In the News

April 5, 2017

A passion for education

By Katherine Li Smith

UCI alumnus David Tong '05 uses his CS degree to teach STEM skills to students and educators at the TGR Learning Lab.

Every Monday morning David Tong, B.S. computer science ’05, walks through the high glass doors of the TGR Learning Lab in Anaheim and is greeted by the fresh aroma of coffee and possibilities. Shortly after his mug is filled, and the computers have warmed up, the fun begins.

Outside yellow school buses quickly empty while the TGR Learning Lab fills with the cacophony of fifth- and sixth-graders eager to learn. Now that the children have arrived, Tong is ready to begin another week as director of TGR EDU: Create, the professional development branch of the TGR Learning Lab.

A room full of kids is not what most computer science majors imagine when they picture post-college careers, but this was exactly Tong’s dream.

Born and raised in California, Tong attended UCI as a computer science major in the Donald Bren School of Information and Computer Sciences (ICS). Tong remembers UCI as being the perfect option for an Orange County native, because, “it was nice to stay close to family, but still experience the independence of living on campus during my first year at the Middle Earth dorms.”

As an ICS undergraduate, he had every intention of working in the IT field. While at UCI, Tong obtained an IT internship through the SAGE Scholars Program, at the time led by Karina Hamilton, yet he still found himself, “content, but not satisfied.”

After a little soul searching and encouragement from Hamilton to take a summer job at a tech education camp, Tong quickly realized his passion for education went beyond his own schooling.

“I figured when I wanted to work beyond the hours I was required, I was probably doing something I was passionate about,” said Tong.

He became part of the Community Teaching Fellowships in Math and Science (CTFMS), and worked closely with local high school teachers. He devoted his undergraduate summers to volunteering with different education programs, including the California Summer School for Mathematics and Science (COSMOS), and the Gifted Students Academy (GSA).

“There was little turning back, and I soon after decided to obtain a minor in education,” Tong wrote of his experience back in 2008, shortly after graduation and completing the intern teacher credential program at UC Irvine. That same year, he began a career with the Tiger Woods Foundation.

Tong spent his early days teaching aerospace and forensics to kids at the TGR Learning Lab. Since then, his role and the program have evolved in positive ways.

While children pour into classrooms, Tong and his professional development team now work in a separate setting with their teachers on designing new strategies for teaching STEM through hands-on projects. The program involves strengthening teachers’ STEM knowledge, a lending library and continuing support by TGR staff. This is where Tong’s expertise shines: as an integral component of the professional development program that focuses on the importance of technology in a typical classroom environment.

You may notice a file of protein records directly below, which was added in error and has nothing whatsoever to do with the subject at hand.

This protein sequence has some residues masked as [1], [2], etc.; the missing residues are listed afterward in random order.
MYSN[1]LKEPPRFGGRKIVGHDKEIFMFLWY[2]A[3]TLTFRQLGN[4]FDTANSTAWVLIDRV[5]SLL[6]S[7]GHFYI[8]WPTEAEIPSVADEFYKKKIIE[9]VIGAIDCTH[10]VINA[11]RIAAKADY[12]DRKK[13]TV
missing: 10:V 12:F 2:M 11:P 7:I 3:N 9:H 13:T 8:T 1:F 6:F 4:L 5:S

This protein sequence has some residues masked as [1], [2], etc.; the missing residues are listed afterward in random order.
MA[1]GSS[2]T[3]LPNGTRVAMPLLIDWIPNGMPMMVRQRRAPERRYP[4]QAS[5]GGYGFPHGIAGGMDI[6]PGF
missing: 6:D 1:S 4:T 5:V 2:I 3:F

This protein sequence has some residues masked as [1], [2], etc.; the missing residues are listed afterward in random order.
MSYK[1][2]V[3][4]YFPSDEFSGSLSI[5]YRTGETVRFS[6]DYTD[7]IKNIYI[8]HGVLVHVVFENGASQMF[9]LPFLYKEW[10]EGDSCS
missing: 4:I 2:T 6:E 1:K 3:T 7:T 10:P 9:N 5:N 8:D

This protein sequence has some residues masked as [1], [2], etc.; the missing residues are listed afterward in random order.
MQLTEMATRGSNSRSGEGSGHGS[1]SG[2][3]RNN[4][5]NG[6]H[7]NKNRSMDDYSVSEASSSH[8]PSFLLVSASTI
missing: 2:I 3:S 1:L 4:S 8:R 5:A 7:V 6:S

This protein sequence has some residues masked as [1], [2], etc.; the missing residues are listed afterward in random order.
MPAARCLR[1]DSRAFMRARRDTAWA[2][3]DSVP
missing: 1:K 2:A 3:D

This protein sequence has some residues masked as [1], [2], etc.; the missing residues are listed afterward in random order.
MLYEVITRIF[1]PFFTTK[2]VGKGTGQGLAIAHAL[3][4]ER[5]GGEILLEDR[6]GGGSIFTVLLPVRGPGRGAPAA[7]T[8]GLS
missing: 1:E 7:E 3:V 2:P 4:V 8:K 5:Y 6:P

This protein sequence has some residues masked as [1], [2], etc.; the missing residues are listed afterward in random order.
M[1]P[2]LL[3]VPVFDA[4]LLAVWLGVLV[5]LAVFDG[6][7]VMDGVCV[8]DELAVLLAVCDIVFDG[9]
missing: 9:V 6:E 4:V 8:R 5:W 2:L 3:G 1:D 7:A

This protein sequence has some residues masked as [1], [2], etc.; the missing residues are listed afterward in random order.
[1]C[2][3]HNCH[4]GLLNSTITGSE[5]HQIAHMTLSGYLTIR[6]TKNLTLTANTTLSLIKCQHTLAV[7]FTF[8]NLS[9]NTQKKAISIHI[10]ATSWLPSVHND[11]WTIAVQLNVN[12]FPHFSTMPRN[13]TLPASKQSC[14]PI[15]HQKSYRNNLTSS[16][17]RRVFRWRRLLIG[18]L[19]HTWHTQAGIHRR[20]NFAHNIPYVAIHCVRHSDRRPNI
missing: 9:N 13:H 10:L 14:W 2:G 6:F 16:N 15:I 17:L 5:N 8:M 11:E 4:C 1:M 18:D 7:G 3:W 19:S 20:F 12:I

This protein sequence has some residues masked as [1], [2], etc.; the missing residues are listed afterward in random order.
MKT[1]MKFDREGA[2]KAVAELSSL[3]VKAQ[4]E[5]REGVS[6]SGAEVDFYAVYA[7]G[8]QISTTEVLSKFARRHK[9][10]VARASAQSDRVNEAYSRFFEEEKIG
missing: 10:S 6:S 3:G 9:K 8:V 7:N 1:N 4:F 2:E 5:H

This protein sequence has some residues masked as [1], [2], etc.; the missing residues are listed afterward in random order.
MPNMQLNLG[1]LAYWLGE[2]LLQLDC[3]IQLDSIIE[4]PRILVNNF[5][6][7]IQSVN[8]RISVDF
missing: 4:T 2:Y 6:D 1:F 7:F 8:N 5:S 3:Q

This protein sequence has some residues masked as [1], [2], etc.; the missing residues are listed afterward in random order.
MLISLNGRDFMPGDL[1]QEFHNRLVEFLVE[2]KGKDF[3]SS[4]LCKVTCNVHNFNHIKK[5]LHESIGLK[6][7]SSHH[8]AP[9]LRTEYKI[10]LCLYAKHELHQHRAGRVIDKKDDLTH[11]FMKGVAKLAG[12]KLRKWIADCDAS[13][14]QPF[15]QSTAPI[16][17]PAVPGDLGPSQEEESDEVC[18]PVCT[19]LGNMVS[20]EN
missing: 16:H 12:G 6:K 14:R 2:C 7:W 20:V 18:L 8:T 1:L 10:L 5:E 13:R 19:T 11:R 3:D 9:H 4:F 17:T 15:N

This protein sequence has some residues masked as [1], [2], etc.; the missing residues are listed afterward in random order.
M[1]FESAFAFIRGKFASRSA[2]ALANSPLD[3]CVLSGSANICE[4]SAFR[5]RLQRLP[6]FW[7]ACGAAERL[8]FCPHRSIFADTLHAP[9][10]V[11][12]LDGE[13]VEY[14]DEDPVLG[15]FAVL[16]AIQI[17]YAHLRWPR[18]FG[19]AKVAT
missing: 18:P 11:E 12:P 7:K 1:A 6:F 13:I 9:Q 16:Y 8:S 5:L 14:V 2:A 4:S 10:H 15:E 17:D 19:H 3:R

“My background in ICS has led to the development of many CS-related programs at the TGR Learning Lab, said Tong. “I was able to develop a seven-week course that introduced students to basic programming concepts through a game-design platform. This enabled them to work through a simplified software lifecycle where they could receive feedback from their peers and take ownership of their final projects. ”

Although he still enjoys his time with the kids, Tong says his new mission is to excite new teachers and re-ignite veteran educators.

He added: “I’ve also recently organized a coding PD for upper elementary teachers that aims to increase their confidence in discussing and delivering computer science content. There are so many applications and careers in this field, and our elementary teachers have the ability to inspire and excite the students at a young age.”

The experience is fully immersive for both students and teachers, and arguably for Tong and the staff, as they work and learn together for the entire week before a new class arrives the following Monday.

In the afternoons, once the younger children have headed home, the seventh- through 12th-grade students are welcomed to the TGR Learning Lab. Conversations between staff and students permeate the student lounge and café before they head upstairs to the classrooms at 4 p.m. for their career-based class like robotics, video and film production, design, or green-energy engineering.

These days, Tong still makes time to stay in touch with alumni from the SAGE Scholars Program, as well as fellow ICS graduates.

“It's an amazing network of talented individuals who continue to work hard to reach their goals and grow the company they work with.”

“There is also a handful of Anteaters who also work for the Tiger Woods Foundation,” he added.

It’s clear David truly “lives to work” and not the other way around. But can you really call it work when Monday can’t come fast enough?

— Katherine Li Smith
A passion for education


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